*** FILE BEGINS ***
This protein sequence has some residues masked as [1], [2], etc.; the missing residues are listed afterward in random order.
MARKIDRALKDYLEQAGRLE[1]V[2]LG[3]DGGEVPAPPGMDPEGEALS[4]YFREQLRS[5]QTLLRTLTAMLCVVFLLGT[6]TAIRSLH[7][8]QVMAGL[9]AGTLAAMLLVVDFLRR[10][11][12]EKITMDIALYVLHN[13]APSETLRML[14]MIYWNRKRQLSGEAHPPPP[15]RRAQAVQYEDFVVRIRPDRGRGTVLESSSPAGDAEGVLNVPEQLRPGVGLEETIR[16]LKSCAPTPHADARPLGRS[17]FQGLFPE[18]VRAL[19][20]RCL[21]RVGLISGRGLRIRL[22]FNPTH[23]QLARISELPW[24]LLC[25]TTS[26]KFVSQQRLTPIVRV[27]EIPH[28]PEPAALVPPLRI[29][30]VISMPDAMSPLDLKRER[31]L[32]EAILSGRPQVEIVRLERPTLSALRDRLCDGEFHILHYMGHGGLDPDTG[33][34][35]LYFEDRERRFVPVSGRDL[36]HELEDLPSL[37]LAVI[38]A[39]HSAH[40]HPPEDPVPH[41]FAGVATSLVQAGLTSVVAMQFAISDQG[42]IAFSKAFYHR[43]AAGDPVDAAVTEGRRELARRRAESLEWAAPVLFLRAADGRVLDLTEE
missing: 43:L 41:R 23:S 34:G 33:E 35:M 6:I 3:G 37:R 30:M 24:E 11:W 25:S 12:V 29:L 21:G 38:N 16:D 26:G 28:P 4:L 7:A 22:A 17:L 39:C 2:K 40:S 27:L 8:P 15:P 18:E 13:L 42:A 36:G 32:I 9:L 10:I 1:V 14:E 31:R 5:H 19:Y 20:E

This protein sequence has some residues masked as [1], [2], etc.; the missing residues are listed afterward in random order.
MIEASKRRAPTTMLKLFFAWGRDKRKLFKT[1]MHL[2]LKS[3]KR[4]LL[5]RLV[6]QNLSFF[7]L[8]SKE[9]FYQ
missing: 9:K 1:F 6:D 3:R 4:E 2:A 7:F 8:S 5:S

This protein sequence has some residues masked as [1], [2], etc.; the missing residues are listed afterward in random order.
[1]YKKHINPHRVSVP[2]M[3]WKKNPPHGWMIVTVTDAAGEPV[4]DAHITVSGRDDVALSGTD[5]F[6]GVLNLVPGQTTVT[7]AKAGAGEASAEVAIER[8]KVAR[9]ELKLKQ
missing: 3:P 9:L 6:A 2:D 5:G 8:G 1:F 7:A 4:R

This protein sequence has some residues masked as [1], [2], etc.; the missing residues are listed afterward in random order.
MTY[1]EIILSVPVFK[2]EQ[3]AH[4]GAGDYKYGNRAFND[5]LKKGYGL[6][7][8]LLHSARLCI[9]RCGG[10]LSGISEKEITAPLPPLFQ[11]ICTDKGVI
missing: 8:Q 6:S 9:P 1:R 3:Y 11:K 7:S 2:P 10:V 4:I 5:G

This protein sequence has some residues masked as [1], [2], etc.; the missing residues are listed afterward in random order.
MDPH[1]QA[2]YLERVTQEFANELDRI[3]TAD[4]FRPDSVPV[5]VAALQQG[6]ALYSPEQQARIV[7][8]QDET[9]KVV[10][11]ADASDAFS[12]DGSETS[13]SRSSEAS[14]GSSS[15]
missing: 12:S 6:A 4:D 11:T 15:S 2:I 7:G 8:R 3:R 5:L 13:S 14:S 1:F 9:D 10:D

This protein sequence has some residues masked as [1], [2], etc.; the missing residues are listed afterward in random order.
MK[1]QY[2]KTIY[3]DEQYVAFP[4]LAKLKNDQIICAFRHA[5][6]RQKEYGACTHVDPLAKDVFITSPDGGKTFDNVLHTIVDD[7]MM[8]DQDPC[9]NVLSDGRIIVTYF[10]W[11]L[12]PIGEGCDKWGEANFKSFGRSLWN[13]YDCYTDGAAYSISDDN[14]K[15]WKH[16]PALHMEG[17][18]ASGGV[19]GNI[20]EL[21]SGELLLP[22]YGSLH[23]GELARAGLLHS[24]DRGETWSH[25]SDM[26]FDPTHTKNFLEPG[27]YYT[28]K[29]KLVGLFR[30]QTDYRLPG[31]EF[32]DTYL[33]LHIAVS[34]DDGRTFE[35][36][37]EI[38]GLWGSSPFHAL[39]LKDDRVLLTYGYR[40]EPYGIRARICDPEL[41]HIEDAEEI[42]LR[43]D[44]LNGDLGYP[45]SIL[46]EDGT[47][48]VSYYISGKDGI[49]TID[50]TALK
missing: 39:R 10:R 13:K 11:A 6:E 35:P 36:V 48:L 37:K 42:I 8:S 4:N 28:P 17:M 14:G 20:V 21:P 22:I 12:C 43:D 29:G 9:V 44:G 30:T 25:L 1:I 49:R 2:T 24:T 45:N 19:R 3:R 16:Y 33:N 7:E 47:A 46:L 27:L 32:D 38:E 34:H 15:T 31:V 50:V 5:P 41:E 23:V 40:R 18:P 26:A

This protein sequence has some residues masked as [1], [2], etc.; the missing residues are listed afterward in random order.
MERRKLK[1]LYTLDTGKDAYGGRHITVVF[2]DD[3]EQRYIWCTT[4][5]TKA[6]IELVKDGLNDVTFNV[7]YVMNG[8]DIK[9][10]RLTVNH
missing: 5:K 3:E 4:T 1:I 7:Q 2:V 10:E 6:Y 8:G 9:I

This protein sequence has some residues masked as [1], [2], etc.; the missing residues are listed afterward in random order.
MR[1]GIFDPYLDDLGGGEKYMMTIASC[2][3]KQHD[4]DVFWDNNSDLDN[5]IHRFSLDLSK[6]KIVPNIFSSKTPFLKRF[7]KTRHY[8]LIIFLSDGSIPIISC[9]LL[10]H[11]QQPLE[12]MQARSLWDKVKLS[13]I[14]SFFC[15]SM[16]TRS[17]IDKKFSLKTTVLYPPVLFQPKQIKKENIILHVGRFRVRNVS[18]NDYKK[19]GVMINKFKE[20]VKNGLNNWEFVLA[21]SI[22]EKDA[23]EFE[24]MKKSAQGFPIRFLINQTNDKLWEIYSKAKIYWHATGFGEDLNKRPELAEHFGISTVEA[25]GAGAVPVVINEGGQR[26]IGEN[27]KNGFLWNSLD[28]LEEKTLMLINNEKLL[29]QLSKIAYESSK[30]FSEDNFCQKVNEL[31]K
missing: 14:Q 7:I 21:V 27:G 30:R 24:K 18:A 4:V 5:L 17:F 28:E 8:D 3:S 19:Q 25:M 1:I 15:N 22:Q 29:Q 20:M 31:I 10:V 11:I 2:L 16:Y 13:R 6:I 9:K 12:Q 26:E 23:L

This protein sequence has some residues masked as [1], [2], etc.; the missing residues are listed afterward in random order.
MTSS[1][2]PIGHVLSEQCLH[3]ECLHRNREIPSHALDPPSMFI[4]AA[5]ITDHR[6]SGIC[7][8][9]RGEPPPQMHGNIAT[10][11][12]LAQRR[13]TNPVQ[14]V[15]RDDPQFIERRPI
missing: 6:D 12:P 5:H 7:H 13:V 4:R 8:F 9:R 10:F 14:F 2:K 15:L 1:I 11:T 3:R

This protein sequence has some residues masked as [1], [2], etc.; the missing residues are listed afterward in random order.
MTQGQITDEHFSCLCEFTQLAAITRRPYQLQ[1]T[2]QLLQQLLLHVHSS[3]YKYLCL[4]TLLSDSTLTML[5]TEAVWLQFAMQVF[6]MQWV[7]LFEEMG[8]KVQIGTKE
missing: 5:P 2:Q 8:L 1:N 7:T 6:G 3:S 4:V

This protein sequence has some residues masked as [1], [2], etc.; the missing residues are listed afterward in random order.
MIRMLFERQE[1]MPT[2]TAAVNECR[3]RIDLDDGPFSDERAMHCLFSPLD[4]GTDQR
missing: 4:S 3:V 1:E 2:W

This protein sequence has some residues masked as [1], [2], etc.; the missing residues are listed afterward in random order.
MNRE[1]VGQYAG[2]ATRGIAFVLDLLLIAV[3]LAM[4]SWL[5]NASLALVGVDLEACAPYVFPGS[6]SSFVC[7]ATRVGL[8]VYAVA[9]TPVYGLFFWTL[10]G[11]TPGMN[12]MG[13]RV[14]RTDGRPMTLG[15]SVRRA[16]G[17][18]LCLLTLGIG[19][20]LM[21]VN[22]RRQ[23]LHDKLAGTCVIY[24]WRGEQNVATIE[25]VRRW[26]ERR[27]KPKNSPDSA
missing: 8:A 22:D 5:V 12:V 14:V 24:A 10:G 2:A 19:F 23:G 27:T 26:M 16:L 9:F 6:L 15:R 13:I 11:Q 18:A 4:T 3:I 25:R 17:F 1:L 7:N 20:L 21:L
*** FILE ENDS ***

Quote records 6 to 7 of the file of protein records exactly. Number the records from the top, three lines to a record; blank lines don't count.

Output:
This protein sequence has some residues masked as [1], [2], etc.; the missing residues are listed afterward in random order.
MK[1]QY[2]KTIY[3]DEQYVAFP[4]LAKLKNDQIICAFRHA[5][6]RQKEYGACTHVDPLAKDVFITSPDGGKTFDNVLHTIVDD[7]MM[8]DQDPC[9]NVLSDGRIIVTYF[10]W[11]L[12]PIGEGCDKWGEANFKSFGRSLWN[13]YDCYTDGAAYSISDDN[14]K[15]WKH[16]PALHMEG[17][18]ASGGV[19]GNI[20]EL[21]SGELLLP[22]YGSLH[23]GELARAGLLHS[24]DRGETWSH[25]SDM[26]FDPTHTKNFLEPG[27]YYT[28]K[29]KLVGLFR[30]QTDYRLPG[31]EF[32]DTYL[33]LHIAVS[34]DDGRTFE[35][36][37]EI[38]GLWGSSPFHAL[39]LKDDRVLLTYGYR[40]EPYGIRARICDPEL[41]HIEDAEEI[42]LR[43]D[44]LNGDLGYP[45]SIL[46]EDGT[47][48]VSYYISGKDGI[49]TID[50]TALK
missing: 39:R 10:R 13:K 11:A 6:E 35:P 36:V 48:L 37:K 42:I 8:S 4:N 28:P 17:M 14:G 20:V 21:P 22:I 12:C 43:D 29:G 9:V 44:G 30:T 25:L 1:I 49:R 2:T 24:T 45:N 19:R 3:R 16:Y 33:N 7:E 47:A 46:L 27:L 32:D 38:E 34:H 15:T 31:V 50:V 5:P 41:E 23:V 40:R 18:P 26:A

This protein sequence has some residues masked as [1], [2], etc.; the missing residues are listed afterward in random order.
MERRKLK[1]LYTLDTGKDAYGGRHITVVF[2]DD[3]EQRYIWCTT[4][5]TKA[6]IELVKDGLNDVTFNV[7]YVMNG[8]DIK[9][10]RLTVNH
missing: 5:K 3:E 4:T 1:I 7:Q 2:V 10:E 6:Y 8:G 9:I